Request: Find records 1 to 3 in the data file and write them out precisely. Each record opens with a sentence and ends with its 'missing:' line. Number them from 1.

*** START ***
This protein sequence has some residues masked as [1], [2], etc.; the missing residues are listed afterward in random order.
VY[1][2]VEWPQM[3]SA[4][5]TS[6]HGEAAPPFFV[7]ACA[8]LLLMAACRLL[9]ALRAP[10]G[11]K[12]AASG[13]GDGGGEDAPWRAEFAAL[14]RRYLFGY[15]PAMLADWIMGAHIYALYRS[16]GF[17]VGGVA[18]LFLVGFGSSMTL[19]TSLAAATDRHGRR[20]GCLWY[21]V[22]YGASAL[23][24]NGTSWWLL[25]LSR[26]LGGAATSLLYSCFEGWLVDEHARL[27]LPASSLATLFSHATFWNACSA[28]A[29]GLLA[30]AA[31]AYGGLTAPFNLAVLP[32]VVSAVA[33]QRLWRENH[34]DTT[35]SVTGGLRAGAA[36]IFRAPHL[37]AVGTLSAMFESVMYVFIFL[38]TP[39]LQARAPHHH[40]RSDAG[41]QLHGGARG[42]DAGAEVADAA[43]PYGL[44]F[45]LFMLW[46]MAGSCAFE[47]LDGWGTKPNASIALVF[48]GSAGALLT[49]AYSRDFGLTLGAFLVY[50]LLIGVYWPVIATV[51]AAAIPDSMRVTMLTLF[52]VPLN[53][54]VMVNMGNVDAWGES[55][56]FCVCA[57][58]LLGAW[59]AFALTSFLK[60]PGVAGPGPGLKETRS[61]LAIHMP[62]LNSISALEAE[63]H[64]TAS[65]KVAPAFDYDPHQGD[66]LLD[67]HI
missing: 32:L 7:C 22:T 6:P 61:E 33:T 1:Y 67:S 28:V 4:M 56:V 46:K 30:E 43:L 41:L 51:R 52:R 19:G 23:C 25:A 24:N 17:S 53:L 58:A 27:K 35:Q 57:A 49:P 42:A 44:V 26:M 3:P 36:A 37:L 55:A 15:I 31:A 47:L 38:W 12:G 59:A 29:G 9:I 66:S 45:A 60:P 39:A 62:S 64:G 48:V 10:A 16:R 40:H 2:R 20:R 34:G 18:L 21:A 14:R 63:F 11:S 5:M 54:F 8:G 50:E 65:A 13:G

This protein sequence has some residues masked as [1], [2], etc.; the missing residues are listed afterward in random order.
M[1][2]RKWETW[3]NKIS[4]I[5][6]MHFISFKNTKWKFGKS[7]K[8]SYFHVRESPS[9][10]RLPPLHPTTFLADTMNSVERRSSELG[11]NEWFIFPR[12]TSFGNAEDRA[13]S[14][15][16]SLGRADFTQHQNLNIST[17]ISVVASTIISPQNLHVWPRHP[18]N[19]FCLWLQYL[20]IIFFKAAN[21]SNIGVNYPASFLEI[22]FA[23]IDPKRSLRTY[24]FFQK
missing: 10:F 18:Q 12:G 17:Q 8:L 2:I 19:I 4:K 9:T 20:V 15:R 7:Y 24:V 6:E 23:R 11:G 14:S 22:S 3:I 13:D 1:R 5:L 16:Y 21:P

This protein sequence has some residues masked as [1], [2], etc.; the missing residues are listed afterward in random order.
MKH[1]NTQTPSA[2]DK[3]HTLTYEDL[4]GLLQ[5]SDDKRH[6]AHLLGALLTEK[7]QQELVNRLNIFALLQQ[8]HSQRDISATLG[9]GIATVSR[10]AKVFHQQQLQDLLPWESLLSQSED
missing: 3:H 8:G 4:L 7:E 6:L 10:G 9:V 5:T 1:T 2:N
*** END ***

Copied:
This protein sequence has some residues masked as [1], [2], etc.; the missing residues are listed afterward in random order.
VY[1][2]VEWPQM[3]SA[4][5]TS[6]HGEAAPPFFV[7]ACA[8]LLLMAACRLL[9]ALRAP[10]G[11]K[12]AASG[13]GDGGGEDAPWRAEFAAL[14]RRYLFGY[15]PAMLADWIMGAHIYALYRS[16]GF[17]VGGVA[18]LFLVGFGSSMTL[19]TSLAAATDRHGRR[20]GCLWY[21]V[22]YGASAL[23][24]NGTSWWLL[25]LSR[26]LGGAATSLLYSCFEGWLVDEHARL[27]LPASSLATLFSHATFWNACSA[28]A[29]GLLA[30]AA[31]AYGGLTAPFNLAVLP[32]VVSAVA[33]QRLWRENH[34]DTT[35]SVTGGLRAGAA[36]IFRAPHL[37]AVGTLSAMFESVMYVFIFL[38]TP[39]LQARAPHHH[40]RSDAG[41]QLHGGARG[42]DAGAEVADAA[43]PYGL[44]F[45]LFMLW[46]MAGSCAFE[47]LDGWGTKPNASIALVF[48]GSAGALLT[49]AYSRDFGLTLGAFLVY[50]LLIGVYWPVIATV[51]AAAIPDSMRVTMLTLF[52]VPLN[53][54]VMVNMGNVDAWGES[55][56]FCVCA[57][58]LLGAW[59]AFALTSFLK[60]PGVAGPGPGLKETRS[61]LAIHMP[62]LNSISALEAE[63]H[64]TAS[65]KVAPAFDYDPHQGD[66]LLD[67]HI
missing: 32:L 7:C 22:T 6:P 61:E 33:T 1:Y 67:S 28:V 4:M 56:V 46:K 30:E 43:L 41:L 51:R 52:R 19:G 23:C 25:A 24:N 17:S 53:L 58:A 27:K 35:Q 57:A 49:P 42:A 44:V 26:M 3:P 36:A 37:L 55:A 15:I 31:A 47:L 38:W 12:G 59:A 29:G 9:I 66:S 45:A 60:P 39:A 62:S 64:G 48:V 10:A 16:R 40:H 2:R 20:R 34:G 18:L 21:A 14:R 63:F 11:S 5:M 54:F 8:G 50:E 65:A 13:G

This protein sequence has some residues masked as [1], [2], etc.; the missing residues are listed afterward in random order.
M[1][2]RKWETW[3]NKIS[4]I[5][6]MHFISFKNTKWKFGKS[7]K[8]SYFHVRESPS[9][10]RLPPLHPTTFLADTMNSVERRSSELG[11]NEWFIFPR[12]TSFGNAEDRA[13]S[14][15][16]SLGRADFTQHQNLNIST[17]ISVVASTIISPQNLHVWPRHP[18]N[19]FCLWLQYL[20]IIFFKAAN[21]SNIGVNYPASFLEI[22]FA[23]IDPKRSLRTY[24]FFQK
missing: 10:F 18:Q 12:G 17:Q 8:L 2:I 19:I 4:K 9:T 20:V 15:R 7:Y 24:V 6:E 23:R 11:G 14:S 22:S 3:I 13:D 1:R 5:L 16:Y 21:P

This protein sequence has some residues masked as [1], [2], etc.; the missing residues are listed afterward in random order.
MKH[1]NTQTPSA[2]DK[3]HTLTYEDL[4]GLLQ[5]SDDKRH[6]AHLLGALLTEK[7]QQELVNRLNIFALLQQ[8]HSQRDISATLG[9]GIATVSR[10]AKVFHQQQLQDLLPWESLLSQSED
missing: 3:H 8:G 4:L 7:E 6:L 10:G 9:V 5:T 1:T 2:N